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The combination of disability and gender studies has been a fairly recent undertaking – one that considers gender roles and expectations in the face of normative ideas around ability. One area of disability studies that has not been adequately addressed is blindness. This thesis will contribute to the body of literature surrounding blindness, generally, while also bringing blindness into conversation with gender. I use interviews conducted with blind people across the gender spectrum from ages 18-28 to explore the ways they understand their gender in relation to their blindness as well as the ways they use performances to produce a counter-discourse to how non-blind people and society construct blindness. The data that I gathered from my discussions with my participants, explored through the lens of various gender studies and disability theory frameworks, represents a paradigmatic shift in gender studies: we are no longer able to speak comfortably about categories of male and female, woman and man, even if we disturb those categories by disconnecting certain bodies with certain genders. The methods my participants employed, including various techniques that are simultaneously related yet distanced from gender, depict this shift in a unique manner.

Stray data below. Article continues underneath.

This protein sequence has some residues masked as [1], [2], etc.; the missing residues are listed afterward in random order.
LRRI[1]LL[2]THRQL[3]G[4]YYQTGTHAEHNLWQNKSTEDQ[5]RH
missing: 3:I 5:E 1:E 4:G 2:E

Blindness‚ Gender identity‚ Blind -- Interviews‚ Disabilities‚ Sex role‚ Femininity -- Performance‚ Discourse analysis‚ People with visual disabilities‚ Interviews‚ Language and culture‚ Whitman College 2018 -- Dissertation collection -- Gender Studies
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